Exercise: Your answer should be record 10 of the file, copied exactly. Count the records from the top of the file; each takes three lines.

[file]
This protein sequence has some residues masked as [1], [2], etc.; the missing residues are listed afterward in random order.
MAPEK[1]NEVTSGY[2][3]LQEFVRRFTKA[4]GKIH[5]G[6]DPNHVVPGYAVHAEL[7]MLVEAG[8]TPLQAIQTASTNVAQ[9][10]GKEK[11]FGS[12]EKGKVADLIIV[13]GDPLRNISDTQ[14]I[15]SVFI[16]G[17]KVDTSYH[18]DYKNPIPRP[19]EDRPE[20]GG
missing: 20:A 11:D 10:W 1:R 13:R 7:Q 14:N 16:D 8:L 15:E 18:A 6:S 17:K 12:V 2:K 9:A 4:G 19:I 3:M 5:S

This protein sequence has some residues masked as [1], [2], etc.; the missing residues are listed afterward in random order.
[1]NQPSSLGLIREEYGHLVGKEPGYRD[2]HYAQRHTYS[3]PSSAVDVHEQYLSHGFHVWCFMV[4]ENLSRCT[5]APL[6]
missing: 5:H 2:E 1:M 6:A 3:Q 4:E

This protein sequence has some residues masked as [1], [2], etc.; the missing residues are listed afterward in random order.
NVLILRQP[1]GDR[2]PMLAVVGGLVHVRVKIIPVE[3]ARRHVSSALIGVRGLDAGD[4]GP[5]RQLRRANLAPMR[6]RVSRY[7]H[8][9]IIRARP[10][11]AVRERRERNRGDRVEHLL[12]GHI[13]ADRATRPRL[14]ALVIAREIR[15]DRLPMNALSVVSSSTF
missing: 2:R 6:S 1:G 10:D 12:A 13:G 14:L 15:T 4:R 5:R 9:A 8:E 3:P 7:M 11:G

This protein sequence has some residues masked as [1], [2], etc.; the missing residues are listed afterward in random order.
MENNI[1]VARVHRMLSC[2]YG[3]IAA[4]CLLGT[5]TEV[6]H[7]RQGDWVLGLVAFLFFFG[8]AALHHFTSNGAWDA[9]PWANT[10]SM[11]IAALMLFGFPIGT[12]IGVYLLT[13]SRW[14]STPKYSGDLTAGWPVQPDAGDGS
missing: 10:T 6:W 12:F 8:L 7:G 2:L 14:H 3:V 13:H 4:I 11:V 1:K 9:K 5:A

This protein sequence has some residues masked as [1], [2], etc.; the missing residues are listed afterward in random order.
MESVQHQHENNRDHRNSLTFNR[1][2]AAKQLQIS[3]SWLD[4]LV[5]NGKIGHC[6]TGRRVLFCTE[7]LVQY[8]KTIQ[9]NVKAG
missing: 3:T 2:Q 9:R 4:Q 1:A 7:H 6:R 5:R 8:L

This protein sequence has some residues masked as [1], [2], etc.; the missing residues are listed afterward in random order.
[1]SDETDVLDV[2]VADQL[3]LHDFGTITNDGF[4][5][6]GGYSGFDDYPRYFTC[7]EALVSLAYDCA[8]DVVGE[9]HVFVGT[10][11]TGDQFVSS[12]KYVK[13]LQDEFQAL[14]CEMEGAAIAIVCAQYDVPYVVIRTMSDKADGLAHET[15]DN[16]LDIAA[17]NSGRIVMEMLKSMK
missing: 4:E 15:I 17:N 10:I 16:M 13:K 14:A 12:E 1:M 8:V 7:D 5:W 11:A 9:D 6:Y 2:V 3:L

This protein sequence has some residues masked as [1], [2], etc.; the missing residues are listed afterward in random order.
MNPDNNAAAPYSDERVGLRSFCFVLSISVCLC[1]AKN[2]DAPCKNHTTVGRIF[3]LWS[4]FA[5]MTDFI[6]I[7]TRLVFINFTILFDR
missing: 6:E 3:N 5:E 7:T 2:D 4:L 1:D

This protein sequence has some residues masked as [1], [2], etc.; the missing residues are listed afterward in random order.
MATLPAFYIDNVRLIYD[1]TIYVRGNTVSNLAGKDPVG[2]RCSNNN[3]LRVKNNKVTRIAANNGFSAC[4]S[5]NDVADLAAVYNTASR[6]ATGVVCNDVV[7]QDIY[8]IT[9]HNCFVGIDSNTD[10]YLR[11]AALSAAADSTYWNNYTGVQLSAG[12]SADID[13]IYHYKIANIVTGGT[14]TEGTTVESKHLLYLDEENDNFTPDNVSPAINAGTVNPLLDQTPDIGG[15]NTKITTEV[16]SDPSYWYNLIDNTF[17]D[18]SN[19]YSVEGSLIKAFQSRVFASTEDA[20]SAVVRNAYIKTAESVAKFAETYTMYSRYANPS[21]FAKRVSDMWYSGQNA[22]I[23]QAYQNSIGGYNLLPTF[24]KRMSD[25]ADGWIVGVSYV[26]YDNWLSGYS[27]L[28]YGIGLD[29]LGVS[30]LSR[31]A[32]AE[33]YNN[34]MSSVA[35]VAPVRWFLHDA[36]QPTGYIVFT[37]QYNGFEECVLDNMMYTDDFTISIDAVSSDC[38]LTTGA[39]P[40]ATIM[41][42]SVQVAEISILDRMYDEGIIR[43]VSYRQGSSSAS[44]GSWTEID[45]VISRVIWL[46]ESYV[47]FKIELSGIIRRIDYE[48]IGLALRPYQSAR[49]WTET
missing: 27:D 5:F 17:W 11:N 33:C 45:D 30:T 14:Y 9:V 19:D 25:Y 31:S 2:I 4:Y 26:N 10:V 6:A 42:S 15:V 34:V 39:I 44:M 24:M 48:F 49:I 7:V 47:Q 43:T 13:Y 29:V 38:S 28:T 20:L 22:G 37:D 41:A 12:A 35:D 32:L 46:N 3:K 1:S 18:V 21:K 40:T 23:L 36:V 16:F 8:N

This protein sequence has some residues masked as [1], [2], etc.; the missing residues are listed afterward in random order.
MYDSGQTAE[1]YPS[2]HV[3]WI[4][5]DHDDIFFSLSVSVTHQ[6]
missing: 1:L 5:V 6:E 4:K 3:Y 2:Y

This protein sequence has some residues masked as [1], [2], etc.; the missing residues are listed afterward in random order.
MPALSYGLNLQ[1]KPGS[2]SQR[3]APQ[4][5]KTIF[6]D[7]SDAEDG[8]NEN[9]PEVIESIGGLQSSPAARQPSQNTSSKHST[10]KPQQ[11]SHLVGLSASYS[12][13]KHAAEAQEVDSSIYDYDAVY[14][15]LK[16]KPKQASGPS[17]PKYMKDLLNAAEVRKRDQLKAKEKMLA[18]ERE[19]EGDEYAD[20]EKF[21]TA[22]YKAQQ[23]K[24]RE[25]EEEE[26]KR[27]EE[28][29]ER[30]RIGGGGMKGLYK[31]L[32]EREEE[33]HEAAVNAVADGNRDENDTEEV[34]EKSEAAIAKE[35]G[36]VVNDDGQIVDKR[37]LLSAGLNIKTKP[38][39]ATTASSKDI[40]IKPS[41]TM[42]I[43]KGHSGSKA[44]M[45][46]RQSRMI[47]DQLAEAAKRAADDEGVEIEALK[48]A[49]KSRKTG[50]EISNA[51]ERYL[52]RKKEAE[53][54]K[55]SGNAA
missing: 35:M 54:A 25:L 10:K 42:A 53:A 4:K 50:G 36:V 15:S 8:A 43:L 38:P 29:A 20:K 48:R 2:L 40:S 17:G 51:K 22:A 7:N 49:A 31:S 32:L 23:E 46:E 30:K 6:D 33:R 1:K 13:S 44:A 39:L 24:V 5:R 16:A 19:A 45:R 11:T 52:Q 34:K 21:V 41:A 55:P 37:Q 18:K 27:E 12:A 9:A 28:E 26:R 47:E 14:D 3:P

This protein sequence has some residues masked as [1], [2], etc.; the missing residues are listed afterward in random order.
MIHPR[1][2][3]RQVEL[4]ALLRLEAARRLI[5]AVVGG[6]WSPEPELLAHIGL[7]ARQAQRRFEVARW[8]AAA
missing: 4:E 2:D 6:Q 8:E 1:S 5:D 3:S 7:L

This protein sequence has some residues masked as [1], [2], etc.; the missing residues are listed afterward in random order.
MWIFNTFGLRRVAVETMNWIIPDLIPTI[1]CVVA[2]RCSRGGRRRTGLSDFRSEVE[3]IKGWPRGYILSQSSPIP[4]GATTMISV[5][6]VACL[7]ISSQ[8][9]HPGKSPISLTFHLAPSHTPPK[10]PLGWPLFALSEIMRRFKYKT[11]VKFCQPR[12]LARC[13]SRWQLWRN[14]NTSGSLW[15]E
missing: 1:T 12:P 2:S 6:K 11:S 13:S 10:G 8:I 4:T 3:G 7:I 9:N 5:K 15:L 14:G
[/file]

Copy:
This protein sequence has some residues masked as [1], [2], etc.; the missing residues are listed afterward in random order.
MPALSYGLNLQ[1]KPGS[2]SQR[3]APQ[4][5]KTIF[6]D[7]SDAEDG[8]NEN[9]PEVIESIGGLQSSPAARQPSQNTSSKHST[10]KPQQ[11]SHLVGLSASYS[12][13]KHAAEAQEVDSSIYDYDAVY[14][15]LK[16]KPKQASGPS[17]PKYMKDLLNAAEVRKRDQLKAKEKMLA[18]ERE[19]EGDEYAD[20]EKF[21]TA[22]YKAQQ[23]K[24]RE[25]EEEE[26]KR[27]EE[28][29]ER[30]RIGGGGMKGLYK[31]L[32]EREEE[33]HEAAVNAVADGNRDENDTEEV[34]EKSEAAIAKE[35]G[36]VVNDDGQIVDKR[37]LLSAGLNIKTKP[38][39]ATTASSKDI[40]IKPS[41]TM[42]I[43]KGHSGSKA[44]M[45][46]RQSRMI[47]DQLAEAAKRAADDEGVEIEALK[48]A[49]KSRKTG[50]EISNA[51]ERYL[52]RKKEAE[53][54]K[55]SGNAA
missing: 35:M 54:A 25:L 10:K 42:A 53:A 4:K 50:G 36:V 15:S 8:A 43:L 38:P 29:A 20:K 48:R 2:L 40:S 17:G 51:K 22:A 7:N 49:A 31:S 32:L 23:E 46:E 30:K 6:D 33:R 1:K 13:S 44:A 39:L 24:V 5:R 16:A 19:A 45:R 11:T 52:Q 34:K 21:V 41:A 55:P 37:Q 18:K 27:E 12:A 9:A 28:E 26:R 47:E 14:D 3:P